The changes are small but significant
The Mini Cooper Countryman has been the brand's biggest and most practical offering for years now, and this makes it one of the most popular offerings from the British manufacturer. Just days after we spied photos of the camouflaged model lapping the Nurburgring, the manufacturer has unveiled the fresh-faced 2021 model. The marque has come up with a host of changes that make the second-generation Countryman even more attractive as a stylish, chic family vehicle. The front and rear fascias have been updated, and a new grille features on the former, while the latter boasts the trademark Union Jack LED taillights. Wheels have also been updated, and new interior and exterior color finishes have been added too. Four derivatives make up the 2021 Countryman family, with the Cooper and Cooper S forming the base of the range, while the Countryman John Cooper Works takes the mantle as the range-topper. After a brief hiatus for the 2020 model year, the Countryman Plug-In Hybrid returns.
Despite being a mid-cycle refresh, the Countryman's revised bodywork sees the model grow in length and is now the first Mini to exceed 13 feet. Standard exterior features include LED headlights and foglights on all models, while optional black exterior accents can be equipped via the options list. The exterior color palette has also been revised with the addition of two news hues in the form of White Silver Metallic and Sage Green Metallic.
Inside, a new digital cockpit display is standard, while a five-inch color screen is available as an option. The optional Mini Connected system has received some new tweaks, too, with the addition of Amazon Alexa integration, real-time traffic information for navigation, and the ability to send navigation routes from your mobile device to the Countryman. Upholstery is available in Chesterfield Indigo Blue and Chesterfield Matt Brown upholstery finishes are available, and a redesigned central instrument panel features in Piano Black High Gloss on all variants. The same Piano Black accents as the exterior can be applied inside the cabin too.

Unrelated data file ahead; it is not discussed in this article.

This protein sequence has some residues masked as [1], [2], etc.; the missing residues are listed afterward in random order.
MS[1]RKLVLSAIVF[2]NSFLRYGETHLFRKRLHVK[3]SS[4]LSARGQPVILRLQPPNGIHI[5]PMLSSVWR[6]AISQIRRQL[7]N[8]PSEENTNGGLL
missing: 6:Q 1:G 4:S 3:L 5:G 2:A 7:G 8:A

Four powertrain options are available for the facelifted Countryman range, with a 1.5-liter turbo three-cylinder featured in the Cooper developing 134 horsepower, while a 2.0-liter turbo-four is equipped to the Cooper S and JCW producing 189 hp and 301 hp respectively. Additionally, the exhaust manifold on both three- and four-cylinder engines is now integrated into the cylinder head along with the turbocharger, thus reducing exhaust gas temperatures. Stronger fuel injectors have also been added. ALL4 all-wheel-drive is available as an option on the Cooper and Cooper S, but finds itself as standard on the JCW, enabling a 0-60 mph sprint of 4.9 seconds. Front-wheel-drive models get a seven-speed dual-clutch automatic transmission, while ALL4-equipped models upgrade to an eight-speed automatic.
The Cooper SE Countryman sees the return of a plug-in hybrid powertrain developing 224 hp and capable of a 0-60 mph spring of 6.5 seconds. This model utilizes a six-speed automatic gearbox and an electric all-wheel-drive system that uses an electric motor on the rear axle while a three-cylinder gasoline engine powers the front end.
Pricing has not yet been made available for the new Countryman, but it is expected to reach US showrooms later in the summer. Pricing on the 2020 starts at $28,900 for the Cooper up to $48,400 for the JCW in its topmost sub-trim. We expect pricing to increase across the board. The updates to the engines should make them more economical too, although at the time of writing, EPA estimates were not yet available. The return of the plug-in hybrid Countryman is also welcome, but we'll be hoping for improved range over the previous derivative.